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How Did You Discover Ballet? (was Audiences)


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#1 Alexandra

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Posted 08 December 1998 - 10:17 AM

Hello, All!

This is a continuation of the thread Ed Waffle started called Audiences, where many of us "confessed" to how we became interested in ballet. That thread has gotten so long, it takes a long time to load and is hard to read.

So please continue telling your stories here. Everyone is welcome! (as to all threads, of course).

Thanks,
alexandra

#2 Guest_Barb_*

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Posted 09 December 1998 - 08:50 PM

I was fortunate enough to grow up outside Washington, D.C. where the Kennedy Center offered a smorgasbord of dance at which to be an audience member, and my parents were very generous in making sure I saw some amazing performances and dance greats.

In first grade I had the option of choosing which after-school activity I wanted to take....French or ballet. For some reason I picked French class, though I have the strong suspicion this was not entirely my own choosing. The next year was ballet was the chosen activity. And the following years it was always my love/hate relationship with ballet. I loved it but I hated some of the things that came with it, like no evenings with friends, no playing outside after school, and tights. (I still hate tights.) I even survived the later school years where it was uncool to be in ballet, and trying to avoid walking with such a turnout, to avoid being beat up. I had no dream of being a ballerina. The back row was my world and the specialty roles written for the "tall girls on pointe" at school performances. And "tall girls on pointe" pretty much knew that it was the little ones in the front row that would have a shot at the big time while we struggled with our balance and our weekly height advancements. Ballet wasn't to be my world professionally, but it was an enjoyable past-time and interest.

Until we had the Russian guest teacher one semester. I believe she was Cruella Devil's Russian sister, but I could be wrong. She had a big stick, loud voice, and her teaching technique had nothing to do with correction, teaching, advancement and respect for the art, but rather humiliation, mental manipulation, pain, and power. One particularly nasty personal remark was the final straw for me, and I did the unthinkable; I walked out of the class, the school, and ballet. As an adult, I realize I should have said something to my parents at least, and more to the point, to the director of the school, because this sort of thing was so completely different the school's way of doing things. I think the director, a highly reputable woman who has turned out a large number of principal dancers in the top ballet companies, would have been heart broken to hear about this. But I am sure she would have put a stop to it.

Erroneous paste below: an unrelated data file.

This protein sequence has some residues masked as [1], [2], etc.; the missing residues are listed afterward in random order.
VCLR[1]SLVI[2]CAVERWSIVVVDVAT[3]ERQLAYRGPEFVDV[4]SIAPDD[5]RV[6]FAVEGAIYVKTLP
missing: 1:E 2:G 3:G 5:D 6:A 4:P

After awhile, I was longing to return to the studio, so tried other forms of dance. And in college, even helped get a ballet class for non-theatre majors started, and then lobbied for permission for the technical theatre majors to be able to take it (no small task.)


I was always going to make theatre my life. And it's been many twists and turns, but lo, and behold, the theatre work I do is for dance. I started working for a modern dance company, and then various ballet companies. The discipline, language, appreciation and technique I learned many years ago at my ballet school is information I use daily. The people and organizations I would have dreamed about working with as a dancer, had I had such aspirations, I work with now. What was a pleasant part of my childhood is now my livelihood, and I am forever greatful to the wonderful woman and organization who treated the tall girls in the back row no differently then she did the front row.

I am, however, very careful around Russian teachers with sticks.

[This message has been edited by Barb (edited 12-09-98).]

#3 Alexandra

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Posted 05 March 1999 - 12:34 AM

As with the Audiences thread, I'm just posting something to bring this thread back up.

I had missed Barb's post before -- I enjoyed reading it very much, and hope your early training helps with the stick dodging!

For newcomers, feel free to continue posting here; and read the posts on the Audiences thread to find out how some of the people who've been with this board since it started (back in November) got into ballet.

To confuse things totally, there's a Please Introduce Yourself thread in Anything Goes. Post either place.

alexandra

#4 Katharyn

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Posted 05 March 1999 - 09:28 AM